I’ve been writing for over fifty years now, if I count my grade school tour de force, which includes a poem about raccoons and a Nancy Drew style mystery. Of course, I’m still a Work-In-Process, and I cannot give enough credit to all the various workshops and critique groups who have helped me a long this journey.
That said, I’ve come to realize that one of my own philosophies on the “Art of Writing” has changed over time. At one point I believed I should hone in on one specific genre and not veer away until I’d perfected it. To start, that genre was poetry. I ventured to various workshops and conferences, such as the amazing Frost Place Festival, and studied under the likes of Robert Cording, Fred Merchant, and Ellen Bryant Voigt. And yes, those lessons and connections were amazing. I was becoming a stronger writer, and even an author.
As Elaine Mead points out in her blog, Writer’s Edit, concentrating on a certain aspect of writing is a great way to start. As she says, “Focus on the genre or format of writing your aspiring to or currently working on, and seek out resources to help you build a solid foundation of knowledge you can take forward into your writing practice.” Or, in the words of John C. Maxwell, “No one achieves greatness by becoming a generalist.”
Tip #1: See Where God Takes You
Still, I have a slightly different take now. I tell any young aspiring writer I meet to write everything and anything! See where it takes you. As a Christian I add, “Actually, see where God takes you.” Of course, I’m still honing my writing skills, but I work on more than one genre at a time. I can juggle. We can all juggle. By strengthening my poetry, I’m better prepared to create a picture book, and vise verse.
This might sound like a bunch of hooey and codswallop, but I experienced this over and over in my own life. My latest picture book story, HEARTS IN MY POCKET, which sold at auction to Esther Cajahuringa at Union Square Books this year, began as a poem with the same title (appearing first in FOR EVERY LITTLE THING coauthored with June Cotner). Its projected publication date is Fall, 2024.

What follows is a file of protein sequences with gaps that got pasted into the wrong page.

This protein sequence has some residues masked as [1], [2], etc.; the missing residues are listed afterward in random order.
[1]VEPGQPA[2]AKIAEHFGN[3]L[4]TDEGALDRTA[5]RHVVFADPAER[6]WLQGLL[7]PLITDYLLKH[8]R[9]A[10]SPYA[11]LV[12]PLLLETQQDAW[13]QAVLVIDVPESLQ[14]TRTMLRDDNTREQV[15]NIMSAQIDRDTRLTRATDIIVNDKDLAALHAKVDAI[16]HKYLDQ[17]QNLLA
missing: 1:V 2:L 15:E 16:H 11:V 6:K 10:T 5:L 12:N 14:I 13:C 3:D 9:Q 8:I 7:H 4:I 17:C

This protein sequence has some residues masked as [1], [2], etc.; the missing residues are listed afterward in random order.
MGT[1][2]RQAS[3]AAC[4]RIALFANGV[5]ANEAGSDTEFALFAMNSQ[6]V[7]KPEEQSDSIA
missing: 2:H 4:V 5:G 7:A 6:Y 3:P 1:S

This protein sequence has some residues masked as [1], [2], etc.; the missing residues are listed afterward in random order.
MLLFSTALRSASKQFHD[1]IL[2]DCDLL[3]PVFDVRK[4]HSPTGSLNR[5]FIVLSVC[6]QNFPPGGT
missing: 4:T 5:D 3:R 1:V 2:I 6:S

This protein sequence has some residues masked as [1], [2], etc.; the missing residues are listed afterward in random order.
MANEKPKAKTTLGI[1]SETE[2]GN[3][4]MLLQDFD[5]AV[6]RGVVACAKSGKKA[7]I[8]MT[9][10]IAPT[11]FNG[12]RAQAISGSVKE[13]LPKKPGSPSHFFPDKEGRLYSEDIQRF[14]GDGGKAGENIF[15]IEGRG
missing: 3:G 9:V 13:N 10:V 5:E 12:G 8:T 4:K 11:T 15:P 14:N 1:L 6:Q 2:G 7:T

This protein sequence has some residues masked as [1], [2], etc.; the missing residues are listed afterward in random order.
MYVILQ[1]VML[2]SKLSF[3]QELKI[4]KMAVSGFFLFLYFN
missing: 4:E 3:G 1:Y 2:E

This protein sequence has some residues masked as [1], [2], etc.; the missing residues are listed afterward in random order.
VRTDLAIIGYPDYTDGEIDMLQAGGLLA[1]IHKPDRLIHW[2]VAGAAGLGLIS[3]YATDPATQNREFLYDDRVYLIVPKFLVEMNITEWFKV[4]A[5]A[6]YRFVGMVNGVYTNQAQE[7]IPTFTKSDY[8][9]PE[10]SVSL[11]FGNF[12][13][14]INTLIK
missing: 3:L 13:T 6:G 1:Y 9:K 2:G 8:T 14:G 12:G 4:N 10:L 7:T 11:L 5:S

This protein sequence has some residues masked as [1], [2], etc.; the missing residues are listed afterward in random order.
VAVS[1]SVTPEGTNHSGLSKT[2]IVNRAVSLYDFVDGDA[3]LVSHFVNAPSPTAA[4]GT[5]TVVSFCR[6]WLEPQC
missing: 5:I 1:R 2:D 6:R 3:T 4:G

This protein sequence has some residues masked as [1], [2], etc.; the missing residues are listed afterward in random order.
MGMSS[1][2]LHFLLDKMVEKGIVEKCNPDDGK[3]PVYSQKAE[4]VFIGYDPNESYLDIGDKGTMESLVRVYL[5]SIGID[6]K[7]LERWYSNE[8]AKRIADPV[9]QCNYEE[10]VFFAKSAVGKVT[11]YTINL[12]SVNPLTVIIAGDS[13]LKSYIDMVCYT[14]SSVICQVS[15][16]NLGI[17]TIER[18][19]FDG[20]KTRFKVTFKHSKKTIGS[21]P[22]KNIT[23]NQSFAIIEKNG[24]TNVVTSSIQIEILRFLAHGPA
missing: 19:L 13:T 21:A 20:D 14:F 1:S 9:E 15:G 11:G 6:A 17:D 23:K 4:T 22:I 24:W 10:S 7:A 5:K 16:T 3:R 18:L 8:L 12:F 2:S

Tip #2: Getting “Good” Rejections? Consider Switching Genres
Likewise, my story DOUBLE HAPPINESS started as a poem entitled, Today. It was a rainy day scene; a moment in time. And then I thought, “Hey, what if the father has this brother and sister find treasures throughout the house to keep them busy.” Soon there was another poem, and another, and that lead to the idea of transitioning into a story told through poems for young readers. That said, when I submitted the manuscript, I kept facing rejections because “It needs more action!” Finally, I came up with a solution. A move! What if the children were collecting treasures in a box from their grandmother, Nai Nai, while moving across the country (think Planes, Trains, and Automobiles) from a home they loved. That was finally the version that sold to Chronicle Books.
Other times a blog post might lead to an article, a short story to your first novel. Just don’t be afraid to send your words out there. I can’t tell you how many journals and contests I’ve submitted my work to with the hope of something sticking. And yes, there were many “No Thank You” but there have also been surprises, and even the miraculous, when I won the Writer’s Digest Grand Prize for my poem “White Birch” out of 18,000 entries. That was totally God directing my path.
Tip #3: Be Flexible
All this is to say, if we’re flexible with our writing talent, it may take us places where we never imagined. Only God knows where our words will land. When our words take root in someone’s heart, especially a young reader’s, all the more wonderful is that journey. In the words of C. S. Lewis: “Whenever you are fed up with life, start writing: ink is the great cure for all human ills, as I have found out long ago.”
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